Newspaper Archive of
Feather River Bulletin
Quincy, California
May 21, 2014     Feather River Bulletin
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May 21, 2014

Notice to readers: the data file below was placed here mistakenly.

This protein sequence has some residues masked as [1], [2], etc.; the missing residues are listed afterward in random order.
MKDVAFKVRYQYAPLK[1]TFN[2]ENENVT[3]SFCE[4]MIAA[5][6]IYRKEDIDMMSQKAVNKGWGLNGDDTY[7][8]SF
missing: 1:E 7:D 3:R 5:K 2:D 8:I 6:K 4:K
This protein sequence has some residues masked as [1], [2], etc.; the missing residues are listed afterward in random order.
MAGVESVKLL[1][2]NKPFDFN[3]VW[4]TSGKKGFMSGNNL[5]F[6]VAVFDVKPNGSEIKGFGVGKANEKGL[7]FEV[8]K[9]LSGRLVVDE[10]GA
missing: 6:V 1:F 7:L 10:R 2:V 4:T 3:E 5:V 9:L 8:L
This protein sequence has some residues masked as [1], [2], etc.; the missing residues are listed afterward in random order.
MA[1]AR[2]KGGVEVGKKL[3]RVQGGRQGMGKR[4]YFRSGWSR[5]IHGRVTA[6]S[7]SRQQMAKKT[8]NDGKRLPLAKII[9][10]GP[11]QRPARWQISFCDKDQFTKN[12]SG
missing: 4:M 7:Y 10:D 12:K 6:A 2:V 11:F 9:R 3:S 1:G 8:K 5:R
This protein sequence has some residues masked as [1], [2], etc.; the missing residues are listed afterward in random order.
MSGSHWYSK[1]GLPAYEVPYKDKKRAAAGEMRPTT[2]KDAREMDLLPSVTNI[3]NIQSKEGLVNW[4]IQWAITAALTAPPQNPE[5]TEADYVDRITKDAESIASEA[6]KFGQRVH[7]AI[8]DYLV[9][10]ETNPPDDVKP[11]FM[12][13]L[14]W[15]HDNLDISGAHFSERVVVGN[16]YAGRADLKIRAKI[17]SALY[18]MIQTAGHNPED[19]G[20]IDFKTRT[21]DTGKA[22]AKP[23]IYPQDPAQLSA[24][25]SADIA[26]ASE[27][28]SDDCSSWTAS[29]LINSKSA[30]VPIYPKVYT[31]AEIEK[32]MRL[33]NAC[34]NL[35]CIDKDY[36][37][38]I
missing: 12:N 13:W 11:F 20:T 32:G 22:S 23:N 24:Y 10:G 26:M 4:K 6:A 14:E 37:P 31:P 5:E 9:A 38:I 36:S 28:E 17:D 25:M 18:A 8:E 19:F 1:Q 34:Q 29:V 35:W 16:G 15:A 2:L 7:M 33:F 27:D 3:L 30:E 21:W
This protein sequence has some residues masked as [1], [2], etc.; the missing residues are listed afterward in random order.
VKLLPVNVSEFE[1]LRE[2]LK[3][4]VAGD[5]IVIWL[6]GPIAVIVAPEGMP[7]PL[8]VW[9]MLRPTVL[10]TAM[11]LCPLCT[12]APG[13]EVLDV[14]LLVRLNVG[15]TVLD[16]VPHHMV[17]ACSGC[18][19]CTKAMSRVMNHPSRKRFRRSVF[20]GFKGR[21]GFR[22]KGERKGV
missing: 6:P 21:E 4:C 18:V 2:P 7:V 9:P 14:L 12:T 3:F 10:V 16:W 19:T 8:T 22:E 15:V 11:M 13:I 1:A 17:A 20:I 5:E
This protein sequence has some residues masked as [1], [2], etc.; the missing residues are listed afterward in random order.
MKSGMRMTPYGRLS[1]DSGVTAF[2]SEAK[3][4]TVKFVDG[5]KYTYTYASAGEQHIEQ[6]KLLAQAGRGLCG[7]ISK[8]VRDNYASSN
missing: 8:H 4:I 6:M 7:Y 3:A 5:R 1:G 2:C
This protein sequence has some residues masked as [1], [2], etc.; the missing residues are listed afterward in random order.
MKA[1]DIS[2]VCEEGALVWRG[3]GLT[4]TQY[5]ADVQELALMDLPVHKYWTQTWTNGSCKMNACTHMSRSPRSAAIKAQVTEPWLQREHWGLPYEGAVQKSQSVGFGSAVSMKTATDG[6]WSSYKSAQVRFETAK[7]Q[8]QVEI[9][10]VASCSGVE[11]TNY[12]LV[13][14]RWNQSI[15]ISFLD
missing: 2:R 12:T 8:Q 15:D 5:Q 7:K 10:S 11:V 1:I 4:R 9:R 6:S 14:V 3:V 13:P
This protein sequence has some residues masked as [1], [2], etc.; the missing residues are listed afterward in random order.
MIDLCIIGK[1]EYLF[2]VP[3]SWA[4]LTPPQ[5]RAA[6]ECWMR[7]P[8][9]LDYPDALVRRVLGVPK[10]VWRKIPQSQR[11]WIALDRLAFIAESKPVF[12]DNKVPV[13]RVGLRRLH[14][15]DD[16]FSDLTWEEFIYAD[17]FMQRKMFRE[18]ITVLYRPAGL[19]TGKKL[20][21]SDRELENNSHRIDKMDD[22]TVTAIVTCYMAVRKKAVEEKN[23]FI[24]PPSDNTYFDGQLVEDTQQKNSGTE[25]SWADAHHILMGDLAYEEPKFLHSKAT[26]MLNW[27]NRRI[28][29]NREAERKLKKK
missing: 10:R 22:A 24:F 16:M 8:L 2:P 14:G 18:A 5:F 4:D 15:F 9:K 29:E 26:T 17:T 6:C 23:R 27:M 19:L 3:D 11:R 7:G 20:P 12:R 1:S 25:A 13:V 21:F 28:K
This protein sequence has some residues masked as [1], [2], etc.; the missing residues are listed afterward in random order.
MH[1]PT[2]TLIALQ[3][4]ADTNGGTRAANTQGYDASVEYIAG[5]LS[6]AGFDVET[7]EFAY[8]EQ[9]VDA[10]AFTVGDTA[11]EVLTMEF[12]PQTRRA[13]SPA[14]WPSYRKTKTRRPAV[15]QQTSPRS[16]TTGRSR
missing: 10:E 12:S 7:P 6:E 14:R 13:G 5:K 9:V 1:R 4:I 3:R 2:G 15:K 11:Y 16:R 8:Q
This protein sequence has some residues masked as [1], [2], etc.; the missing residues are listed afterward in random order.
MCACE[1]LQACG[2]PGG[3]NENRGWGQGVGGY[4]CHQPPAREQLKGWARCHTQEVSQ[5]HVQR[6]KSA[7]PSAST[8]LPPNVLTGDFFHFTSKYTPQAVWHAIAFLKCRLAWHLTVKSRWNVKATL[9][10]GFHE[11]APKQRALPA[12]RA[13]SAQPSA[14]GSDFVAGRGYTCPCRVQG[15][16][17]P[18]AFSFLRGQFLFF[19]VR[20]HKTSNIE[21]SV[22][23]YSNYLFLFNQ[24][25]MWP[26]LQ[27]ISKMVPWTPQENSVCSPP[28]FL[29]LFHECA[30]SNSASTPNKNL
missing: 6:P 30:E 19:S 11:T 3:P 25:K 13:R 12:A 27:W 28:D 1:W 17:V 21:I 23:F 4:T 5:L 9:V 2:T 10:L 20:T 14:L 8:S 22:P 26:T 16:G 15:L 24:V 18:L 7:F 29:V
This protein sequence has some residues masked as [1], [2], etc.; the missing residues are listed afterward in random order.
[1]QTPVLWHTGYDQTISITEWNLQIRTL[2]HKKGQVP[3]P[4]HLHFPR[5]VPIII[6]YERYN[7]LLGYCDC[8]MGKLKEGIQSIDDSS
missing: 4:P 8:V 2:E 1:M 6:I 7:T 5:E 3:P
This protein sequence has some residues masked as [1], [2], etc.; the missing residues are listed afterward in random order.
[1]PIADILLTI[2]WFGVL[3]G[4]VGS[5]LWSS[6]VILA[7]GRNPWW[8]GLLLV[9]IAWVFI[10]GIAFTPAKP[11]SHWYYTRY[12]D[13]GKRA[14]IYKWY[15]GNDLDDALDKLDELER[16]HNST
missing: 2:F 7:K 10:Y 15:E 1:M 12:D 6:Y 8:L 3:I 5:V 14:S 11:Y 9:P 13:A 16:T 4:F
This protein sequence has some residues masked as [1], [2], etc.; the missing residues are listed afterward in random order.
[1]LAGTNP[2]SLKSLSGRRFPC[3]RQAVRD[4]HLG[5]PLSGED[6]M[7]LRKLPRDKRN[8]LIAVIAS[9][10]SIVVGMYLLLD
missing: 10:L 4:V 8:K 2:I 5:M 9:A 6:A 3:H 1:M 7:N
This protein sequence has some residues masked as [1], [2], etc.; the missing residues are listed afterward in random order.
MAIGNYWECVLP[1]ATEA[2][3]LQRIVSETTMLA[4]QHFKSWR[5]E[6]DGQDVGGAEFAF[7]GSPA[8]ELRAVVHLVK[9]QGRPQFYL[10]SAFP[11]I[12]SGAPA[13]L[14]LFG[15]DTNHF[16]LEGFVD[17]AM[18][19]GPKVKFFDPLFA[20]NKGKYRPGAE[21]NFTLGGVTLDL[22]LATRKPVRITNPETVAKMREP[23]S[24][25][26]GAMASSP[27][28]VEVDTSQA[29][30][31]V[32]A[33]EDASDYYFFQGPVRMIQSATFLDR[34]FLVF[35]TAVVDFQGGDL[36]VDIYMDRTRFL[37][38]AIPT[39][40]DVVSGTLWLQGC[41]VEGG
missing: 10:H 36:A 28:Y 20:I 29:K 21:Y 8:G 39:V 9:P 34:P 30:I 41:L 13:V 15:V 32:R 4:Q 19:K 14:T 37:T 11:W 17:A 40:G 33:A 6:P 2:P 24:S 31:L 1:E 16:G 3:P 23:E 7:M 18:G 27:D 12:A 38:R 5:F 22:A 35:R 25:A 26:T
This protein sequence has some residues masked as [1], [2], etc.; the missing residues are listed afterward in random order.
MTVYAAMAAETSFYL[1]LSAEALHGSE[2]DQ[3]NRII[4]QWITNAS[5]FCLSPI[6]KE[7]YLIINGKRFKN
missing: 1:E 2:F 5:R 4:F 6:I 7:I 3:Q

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ILD vveanesclay, May 21, 2014 Bu.un, icufLI, rrogrle$$1ve, upurter LETTERS, from page 11B It's not the frog, it's the principle Right on, Superisor Swofford! "Too many ologists" - that may be the greatest tagline of the 21st Century. Stand and fight. The only oligist we need is a proctologist, to weed out the rest of them. How long will this tyranny go on? We needed to .punch the department in the nose before, need I say more than pike. The state must be held accountable when its actions disrupt the public peace with its actions. There is only one Plumas Couty man still punching on our behalf-- B.J. Pearson. He has the state by the neck. This frog tyranny may wake up some folks who should have hung on with him. Not for personal gain, but for the public good. This fight is for principle, not pike, politics or stinking frogs. Fight back. The pitbull could use the support. He is one of us. Ed Laurie Portola Dumb move by city The "dumb as rocks" Portola City Council made an offer to an assistant city manager in Greenfield for $75,000 to be Portola's new City Manager. His name is Paul Mugan. He is currently earning $106,000 per year in Greenfield. He has a resume that puts to shame Robert Meacher (former County Supervisor) the other candidate in the race for City Manager. Out of the clear blue, after they offer him the job they rescind their offer. Here is their reason why (get this) because he won't move his entire family, sell his home in Monterey County and be "invested" in Portola by June 15. He even passed an investigation by our sheriff's department after the officer traveled all the way to Monterey. Michelle Gault and Mayor Phil Oels also traveled to Monterey and interviewed Mr. Mugan for three hours. This is what you get when you have a council that has never had any experience hiring or fn'ing employees. Seven people from the city and five members from the community chose Paul Mugan over Robert Meacher! There is something terribly wrong with this City Council. It takes a 3-to-2 vote to rescind an offer. As I have said before, in the Coming election you really need to elect two people that are not old biddies or old men to the City Council You need people that are not bigoted, have some common sense and are leaders not followers. You need a city manager that has "city" experience not refrigerator experience. Or, for that matter, Plumas "supervisor" experience. You need someone strong enough to tell the employees that they are not running the city; they just work for the city. Trent Saxton Lake Davis Events Around Plumas County Portola: Public finances meeting, 3:30 p.m., Portola High School library. Site council members conduct meeting to review proposed expenditures of allocated funds for 2014-15 school year. Members of public encouraged to attend. Quincy: Free Shaved Ice Party, 4 - 7 p.m., Carey Candy Co. Amy Carey hosts party to thank community for helping reach Kiva Zip loan goal. wire. For information: Kim Walker, 836-0142, 927-8361, Blairsden: Plumas-Eureka Community ' I Services District Auxiliary "  Pancake Breakfast, 8- 11 a Lq [ a.m., Plumas Eureka Firehouse at 200 Lundy Lane. Pancakes, eggs, fresh fruit, juice, coffee, milk. $8 adults, $3 10 and under. Gin fizzes, bloody Marys $2 each. Prize drawings. All proceeds benefit Plumas Eureka Volunteer Fire Department. Sierra Valley: Sierra Valley Bird Watching; to carpool from Quincy meet 7:30 a.m. in front of Sav-Mor, in Sierra Valley meet 8:15 a.m. in parking area across from A23/Highway 70 junction. Plumas Audubon Society outing led by Colin Dillingham with car caravan. Bring lunch, drinks for potentially long day. For information: Sierraville: Spring Cleaning Community Yard Sale, 9 a.m. - 4 p.m., Sierraville School. Sponsored by Sierraville Recreation Association. For information: 994-3496. Rwanda travel program, 7 p.m., Plumas County Library at 445 Jackson St. Plumas Audubon hosts Julie Newman, Terri Weist discussing travel experiences. Tab Benoit in concert; doors open 7:30, showtime 8 p.m.; Town Hall Theatre. Award-winning blues musician presented by Plumas Arts. General admission $25; Plumas Arts member advance tickets $20; tickets at the door (if available) $30. Tickets available online at  - :4' information about performer: Graeagle: Blood Drive, 1 - 6 p.m., Graeagle Fire Station at 7620 Highway 89. Schedule appointments at or call Mohawk Community Resource Center, 836-0446. Quincy: Eighth annual benefit take-out lunch, 11 a.m. - 1 p.m. pickup at Quincy Community United Methodist Church fellowship hall. Menu: smoked turkey and cheese on croissant, fruit salad, cookie; water. $9 donation supports Quincy Community Supper. Some late lunch orders accepted: call 283-1740 (10 a.m. - 3 p.m.), email Leave name, phone number, number of lunches, pickup time. Delivery available for orders of 10 or more. Plumas County Republican Women luncheon, Greenhorn Creek Guest Ranch. Business meeting 10:45 a.m. Public invited to noon luncheon to hear candidate Jeff Engel for District 5 supervisor, Delicia Martinetti of Domestic Violence Services. Costs $20 for lunch. Quincy High School Senior Expo, 4 - 6 p.m., in front of courthouse. Meet Class of 2014, find potential employees, view senior project posters, hear about experiences, ask questions. Greenville: Student plant sale, 3:30 - 5:30 p,m., Greenville High School. Vegetables, herbs, flowers.available. Proceeds benefit GHS natural resources program. Clio: Friday Night Music Series, 6 - 9 p.m., Nakoma's Wigwam Room. Donald "Fingers" Khan kicks off series with classical piano performance. No cover charge. Full bar, dinner menu available. Graeagle: Please Fence Me In, 9 a.m., mile marker 1 on Graeagle/Johnsville Road behind Cuccia's. Volunteers assist therapeutic riding nonprofit Horses Unlimited Project Mohawk in making pasture safe for horses, students. Wear sun protection, proper attire to work with barbed Chester: Plumas Animal Welfare Society yard sale, 8 a.m. - 2 p.m., 336 Lassen St. Proceeds support PAWS spay, neuter, rescue program." Donations may be dropped off in driveway. Clio: Issue forum, 10 a.m., Nakoma Golf Resort. Free presentations by expels on Russia, Ukraine conflict; health care reform..In conjunction with fourth annual High Sierra Spring Golf Classic, 1 p.m. Banquet 6 p.m. with silent auction. All auction proceeds go to Portola High School scholarships. For information: Bill Davis, To participate: 322-3333. Barbecue dinner benefiting Portola High School, on Nakoma Terrace. Buffet for $26; proceeds support PHS scholarship fund. For reservations: 322-3323. Indian Valley: Indian Valley Community Bike Ride, 8 a.m.- t p.m., start from Greenville High School parking lot or Taylorsville Campground. Hosted by Greenville Rotary Club, Evergreen Market. Includes aid stations, snacks, drinks, SAG wagon, post-ride picnic lunch at outdoor education center next to GHS gym. Open to all skill levels, families welcome (12 and under must ride with adult). Helmets mandatory for all riders. Registration $5. Registration forms available at stores around Indian Valley, Bodfish Bicycles & Quiet Mountain Sports in Chester, The Bike Shop on Leonard Avenue in Quincy. Lake Almanor: Annual Bake Sale, 7 a.m. - noon, Peninsula Market at 309 Peninsula Drive. Hosted as fundraiser by Our Lady of the Snows Catholic Church. For information: Linda Porter, 259-4422. Operation Safe Boat, 9 a.m. - 4 p.m., two locations: boat ramp in Prattville, Canyon Dam boat ramp. Water Safety Day coincides with National Safe Boating Week. Allied agencies provide voluntary inspections without enforcement emphasis: U.S. Coast Guard Auxiliary and Plumas County Sheriff's Office boat patrol (boats, floatation devices), California Highway Patrol (trailers), California Department of Fish and Wildlife (invasive mussels). For information: PCSO, 283-6375 (ask for a boat patrol officer). Maybe: 25th anniversary celebration, Maybe Antiques. Owners Shirley, John O'Donnell offer refreshments. Portola: Portola High School Alumni Yard Sale, 9 a.m. - 4 p.m., InterMountain Recycling Center at 73980 Industrial Way in Delleker. Proceeds benefit Portola High School Scholarship Fund. Quincy: Dirty Cello concert, 7:30 p.m., West End Theatre. Doors open 6:30. Tickets $10 in advance, $12 atthe door. Tickets on sale at Alley Cat Cafe, Epilog Books, Blairsden: "Build the Ski Hill" concert, 8:30 p.m. each night, Corner Barn at 8989 Highway 89. Presented by Chris David, Graeagle-Plumas Alliance as fundraiser for Johnsville Historic Ski Bowl. Featuring Reno Bad Boys, Reno Ladies. Tickets $30. For information, to donate: David, 836-1700, 249-0384. Chester: 17th annual Lake Almanor Memorial Weekend Craft Fair, 10 a.m.- 4 p.m., Chester Park. Sponsored by Rotary Club of Chester. Juried show limited to 55 vendors; all items handmade. Revenue supports Rotary youth programs. For information: , Cheri Mclntire, 258-2516. Graeagle: Downtown Graeagle Memorial Weekend Shop Hop. All downtown merchants open for business. Get card stamped at participating shops for chance to win prize; no purchase necessary. Shop hours vary. For information: Nancy Degger, 836-1856, Clio: Tasting on the Terrace, 5 - 7 p.m., Nakoma. Tasting series opens with Grant-Eddie Winery. Tasting flight $18; includes wine-paired appetizers. Wine available to purchase. Lake Almanor: Annual Fire Sirens yard sale/Peninsula Fireman's Association breakfast; breakfast 7 a.m. - noon, sale 7 a.m. - 2 p.m.; Fire Station No. 2 at 801 Golf Club Road inside Lake Almanor Country Club. Sale features $5 bag specials. Breakfast menu: pancakes, ham, sausage, eggs, juice, milk, coffee. Breakfast $8, 11 and under $4. For information: Peninsula Fire Protection District office, 259-2306. Chester: Memorial Day Ceremony, 11 a.m., Chester Cemetery. Organized by Feather River Blue Star Morns; includes color guards, speakers. For information, to get involved: Ann Cordero, 259-4785. Crescent Mills: Free military golf tournament, noon tee time, Mt. Huff Golf Course. Mt. Huff, Plumas County Veterans Service Office offer free 18-hole tournament to Pltimas County veterans, active military personnel. Limited to 44 players. Free New York steak dinner to follow; additional meals $15 for nonmilitary guests. To register: 284-6300. Quincy: Ninth annual Memorial Day Ceremony, 10 a.m., Dame Shirley Plaza. Flag ceremony, taps, gun salute, speakers, refreshments. Smoke-free housing residents and pets enjoy better health For the 9 million Californians who live in apartments and other multi-unit housing, breathing their neighbors' secondhand smoke is a critical, daffy health problem. Rural and small communities have the highest smoking rates in California, which can be 3 - 7 percent higher than the statewide average. Fortunately, Plumas County residents in multi-unit housing experience improved health, according to Kathleen O'Bryant, a spokesperson for the Plumas County Tobacco Use Reduction Program. Residents of Wildwood, Sierra Meadows and Pine Meadows in Chester, and Wolf Creek and Green Meadows in Indian Valley, enjoy positive outcomes of smoke-free policies, says O'Bryant. She reports that tenants residing in the complexes experience a healthier lifestyle. Drifting secondhand smoke can cause illnesses, including asthma, ear infections, heart disease and stroke. The American Cancer Society states secondhand smoke is linked to lung cancer and also suggests that there is evidence it may be linked to many preventable chronic diseases, including childhood leukemia and cancers of the larynx (voice box), pharynx (throat), brain, bladder, rectum, stomach and breast. Pets are also exposed to secondhand smoke. The California Department of Public Health reports that dogs whose owners smoke are twice as likely to develop cancer. Cancer-causing agents can be found in a dog's hair and urine for months after being exposed to Secondhand ...... smoke, Secondhand smoke gets on a cat's fur. When a cat cleans itself, it gets a large dose of the chemicals in the smoke. Cats exposed to secondhand smoke are three times as likely to develop lymphoma, a deadly cancer. According to the U.S. Surgeon General, there is no safe level of secondhand smoke exposure, and it has been declared a toxic air contaminant by the California Air Resources Board, O'Bryant said, "It's important to mention that apartment or rental owners may find themselves liable if they avoid addressing occupant issues around involuntary exposure to secondhand smoke." Not allowing smoking in indoor spaces is the only way to completely prevent exposure to secondhand smoke. Owners of apartment buildings have the right to make their buildings smoke-free. Landlords can actually save money on cleaning costs. A study conducted by UCLA in conjunction with the California Apartment Association [uggests that costs of a thorough restoration of a two-bedroom apartment unit inhabited by a heavy smoker could cost in the range of $8,000 per unit. The absence of smoking creates a healthier lifestyle as well as cost savings. Owners and managers of local apartments, rentals and condominiums are encouraged to go smoke-free and reduce secondhand smoke exposure on their properties. For more information on affordable smoke-free housing call the local Community Development Commission at 283-2644. For information about making apartments or rental units Soere orhbout quitting : 'i smoking, call Kathleen O'Bryant at 283-6427. Deadline approaching for funding requests For organizations wishing to submit a request for The Common Good Community Foundation's spring funding cycle, the deadline of May 30 is fast approaching. Though the foundation typically accepts requests during the entire month of May, that window has been shortened in this funding cycle due to a publication error. The submission process is simple and straightforward and is open to nonprofit organizations within Plumas County. Guidelines, instructions and the funding request form are available at Questions regarding the funding process can be emailed to commongood The Common Good Community Foundation provides funding in areas related, but not limited to, the arts, education, senior services, health care and animal welfare. Grant requests cannot exceed $1,500 and, to date, the foundation has awarded over $33,000 to organizations within Plumas County. The Common Good Community Foundation is a 501(c)(3) corporation dedicated to benefiting communities and organizations within Plumas County. For more information or to make a tax-deductible donation, refer to the foundation's website at commongood l I I I I I I I SENIOR MENU I I Monday, May 26 Sites closed for Memorial | Day I Tuesday, May 27 Apple juice, flank steak, I baked potato, steamed I zucchini, whole grain bread, pudding I I l I Illl I 1 ! Wednesday, May 28 Tuna sandwich, green pea I salad, mixed berries, frozen I yogurt Thursday, May 29 I Ethnic meal: lasagna, garden salad, swiss chard, sour- I dough roll, mixed fresh fruit I Friday, May 30 Healthy heart meal: Tahitian I chicken, carrots - peppers - I peas, white rice, cubed .... pineaple i Nutrition sites: Chester, 394-7636; Quincy, 283-0643; 1 Greenville, 284-6608 (day before for reservation); Portola, 832- " 1 4173; Blairsden open Wed. only, call 832-4173 Tuesday for 1 reservations. Suggested donation $2.50 for 60 yrs & older." | One guest may accompany each senior, $6 mandatory 1 charge. Menus may change. Hours: Noon at all sites.